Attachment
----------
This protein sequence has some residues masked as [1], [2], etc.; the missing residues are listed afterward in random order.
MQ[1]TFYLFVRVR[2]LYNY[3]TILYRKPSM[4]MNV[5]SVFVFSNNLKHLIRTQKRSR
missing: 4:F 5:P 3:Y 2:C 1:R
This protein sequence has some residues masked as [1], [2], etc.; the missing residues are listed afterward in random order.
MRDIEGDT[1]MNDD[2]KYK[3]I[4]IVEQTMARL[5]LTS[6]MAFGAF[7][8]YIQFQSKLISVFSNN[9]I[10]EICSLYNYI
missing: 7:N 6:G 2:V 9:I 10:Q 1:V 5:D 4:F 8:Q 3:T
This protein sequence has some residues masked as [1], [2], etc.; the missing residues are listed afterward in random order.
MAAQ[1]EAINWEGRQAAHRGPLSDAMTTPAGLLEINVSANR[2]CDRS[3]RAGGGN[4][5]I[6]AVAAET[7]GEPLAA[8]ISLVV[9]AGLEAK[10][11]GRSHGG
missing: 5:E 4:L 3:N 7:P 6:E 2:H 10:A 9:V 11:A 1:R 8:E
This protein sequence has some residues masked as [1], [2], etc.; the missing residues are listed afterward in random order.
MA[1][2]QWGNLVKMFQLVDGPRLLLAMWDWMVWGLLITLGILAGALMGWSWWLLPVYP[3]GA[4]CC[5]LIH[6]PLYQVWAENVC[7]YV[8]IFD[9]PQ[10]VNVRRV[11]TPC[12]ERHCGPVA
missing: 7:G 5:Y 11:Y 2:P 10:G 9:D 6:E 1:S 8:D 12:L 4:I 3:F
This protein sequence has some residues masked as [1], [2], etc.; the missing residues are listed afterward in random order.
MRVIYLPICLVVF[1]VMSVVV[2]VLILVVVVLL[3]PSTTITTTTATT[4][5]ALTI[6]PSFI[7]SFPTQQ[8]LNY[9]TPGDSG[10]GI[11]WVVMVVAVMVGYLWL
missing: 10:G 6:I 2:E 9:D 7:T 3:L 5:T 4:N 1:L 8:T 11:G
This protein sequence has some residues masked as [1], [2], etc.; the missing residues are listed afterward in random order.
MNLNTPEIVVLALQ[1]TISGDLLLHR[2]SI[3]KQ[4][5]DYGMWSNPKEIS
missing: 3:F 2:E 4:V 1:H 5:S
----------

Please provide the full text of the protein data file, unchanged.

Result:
This protein sequence has some residues masked as [1], [2], etc.; the missing residues are listed afterward in random order.
MQ[1]TFYLFVRVR[2]LYNY[3]TILYRKPSM[4]MNV[5]SVFVFSNNLKHLIRTQKRSR
missing: 4:F 5:P 3:Y 2:C 1:R
This protein sequence has some residues masked as [1], [2], etc.; the missing residues are listed afterward in random order.
MRDIEGDT[1]MNDD[2]KYK[3]I[4]IVEQTMARL[5]LTS[6]MAFGAF[7][8]YIQFQSKLISVFSNN[9]I[10]EICSLYNYI
missing: 7:N 6:G 2:V 9:I 10:Q 1:V 5:D 4:F 8:Q 3:T
This protein sequence has some residues masked as [1], [2], etc.; the missing residues are listed afterward in random order.
MAAQ[1]EAINWEGRQAAHRGPLSDAMTTPAGLLEINVSANR[2]CDRS[3]RAGGGN[4][5]I[6]AVAAET[7]GEPLAA[8]ISLVV[9]AGLEAK[10][11]GRSHGG
missing: 5:E 4:L 3:N 7:P 6:E 2:H 10:A 9:V 11:A 1:R 8:E
This protein sequence has some residues masked as [1], [2], etc.; the missing residues are listed afterward in random order.
MA[1][2]QWGNLVKMFQLVDGPRLLLAMWDWMVWGLLITLGILAGALMGWSWWLLPVYP[3]GA[4]CC[5]LIH[6]PLYQVWAENVC[7]YV[8]IFD[9]PQ[10]VNVRRV[11]TPC[12]ERHCGPVA
missing: 7:G 5:Y 11:Y 2:P 10:G 9:D 6:E 1:S 8:D 12:L 4:I 3:F
This protein sequence has some residues masked as [1], [2], etc.; the missing residues are listed afterward in random order.
MRVIYLPICLVVF[1]VMSVVV[2]VLILVVVVLL[3]PSTTITTTTATT[4][5]ALTI[6]PSFI[7]SFPTQQ[8]LNY[9]TPGDSG[10]GI[11]WVVMVVAVMVGYLWL
missing: 10:G 6:I 2:E 9:D 7:T 3:L 5:T 4:N 1:L 8:T 11:G
This protein sequence has some residues masked as [1], [2], etc.; the missing residues are listed afterward in random order.
MNLNTPEIVVLALQ[1]TISGDLLLHR[2]SI[3]KQ[4][5]DYGMWSNPKEIS
missing: 3:F 2:E 4:V 1:H 5:S